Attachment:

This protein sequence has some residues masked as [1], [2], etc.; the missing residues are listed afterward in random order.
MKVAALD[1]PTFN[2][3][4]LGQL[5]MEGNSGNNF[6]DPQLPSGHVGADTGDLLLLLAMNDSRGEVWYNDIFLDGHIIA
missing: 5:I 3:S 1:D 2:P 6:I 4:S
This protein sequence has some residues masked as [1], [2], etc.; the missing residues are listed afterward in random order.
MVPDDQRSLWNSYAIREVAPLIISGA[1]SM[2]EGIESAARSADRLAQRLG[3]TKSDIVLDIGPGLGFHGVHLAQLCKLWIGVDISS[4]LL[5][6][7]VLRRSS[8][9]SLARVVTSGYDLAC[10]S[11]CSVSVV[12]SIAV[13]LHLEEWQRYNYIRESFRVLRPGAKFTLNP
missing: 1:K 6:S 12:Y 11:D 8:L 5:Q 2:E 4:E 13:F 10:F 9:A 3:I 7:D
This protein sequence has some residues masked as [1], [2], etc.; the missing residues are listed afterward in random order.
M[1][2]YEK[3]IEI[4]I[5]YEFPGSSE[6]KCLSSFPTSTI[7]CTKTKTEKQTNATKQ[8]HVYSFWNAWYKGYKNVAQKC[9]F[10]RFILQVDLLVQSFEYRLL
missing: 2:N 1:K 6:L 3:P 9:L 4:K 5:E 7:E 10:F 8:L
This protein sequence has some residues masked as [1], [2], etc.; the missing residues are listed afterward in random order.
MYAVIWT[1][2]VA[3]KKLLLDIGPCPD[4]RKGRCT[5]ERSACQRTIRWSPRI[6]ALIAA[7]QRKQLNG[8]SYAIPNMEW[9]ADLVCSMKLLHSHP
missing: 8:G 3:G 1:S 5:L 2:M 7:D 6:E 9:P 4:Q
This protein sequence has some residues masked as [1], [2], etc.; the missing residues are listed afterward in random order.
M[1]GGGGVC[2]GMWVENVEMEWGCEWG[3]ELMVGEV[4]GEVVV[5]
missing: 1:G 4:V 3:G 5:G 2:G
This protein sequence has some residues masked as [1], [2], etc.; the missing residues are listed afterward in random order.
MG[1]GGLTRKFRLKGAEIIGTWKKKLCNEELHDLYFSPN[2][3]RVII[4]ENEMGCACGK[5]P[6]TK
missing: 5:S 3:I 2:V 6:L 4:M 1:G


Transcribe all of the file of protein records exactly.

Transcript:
This protein sequence has some residues masked as [1], [2], etc.; the missing residues are listed afterward in random order.
MKVAALD[1]PTFN[2][3][4]LGQL[5]MEGNSGNNF[6]DPQLPSGHVGADTGDLLLLLAMNDSRGEVWYNDIFLDGHIIA
missing: 5:I 3:S 1:D 2:P 6:I 4:S
This protein sequence has some residues masked as [1], [2], etc.; the missing residues are listed afterward in random order.
MVPDDQRSLWNSYAIREVAPLIISGA[1]SM[2]EGIESAARSADRLAQRLG[3]TKSDIVLDIGPGLGFHGVHLAQLCKLWIGVDISS[4]LL[5][6][7]VLRRSS[8][9]SLARVVTSGYDLAC[10]S[11]CSVSVV[12]SIAV[13]LHLEEWQRYNYIRESFRVLRPGAKFTLNP
missing: 1:K 6:S 12:Y 11:D 8:L 5:Q 2:E 4:E 13:F 10:F 9:A 3:I 7:D
This protein sequence has some residues masked as [1], [2], etc.; the missing residues are listed afterward in random order.
M[1][2]YEK[3]IEI[4]I[5]YEFPGSSE[6]KCLSSFPTSTI[7]CTKTKTEKQTNATKQ[8]HVYSFWNAWYKGYKNVAQKC[9]F[10]RFILQVDLLVQSFEYRLL
missing: 2:N 1:K 6:L 3:P 9:L 4:K 5:E 7:E 10:F 8:L
This protein sequence has some residues masked as [1], [2], etc.; the missing residues are listed afterward in random order.
MYAVIWT[1][2]VA[3]KKLLLDIGPCPD[4]RKGRCT[5]ERSACQRTIRWSPRI[6]ALIAA[7]QRKQLNG[8]SYAIPNMEW[9]ADLVCSMKLLHSHP
missing: 8:G 3:G 1:S 5:L 2:M 7:D 6:E 9:P 4:Q
This protein sequence has some residues masked as [1], [2], etc.; the missing residues are listed afterward in random order.
M[1]GGGGVC[2]GMWVENVEMEWGCEWG[3]ELMVGEV[4]GEVVV[5]
missing: 1:G 4:V 3:G 5:G 2:G
This protein sequence has some residues masked as [1], [2], etc.; the missing residues are listed afterward in random order.
MG[1]GGLTRKFRLKGAEIIGTWKKKLCNEELHDLYFSPN[2][3]RVII[4]ENEMGCACGK[5]P[6]TK
missing: 5:S 3:I 2:V 6:L 4:M 1:G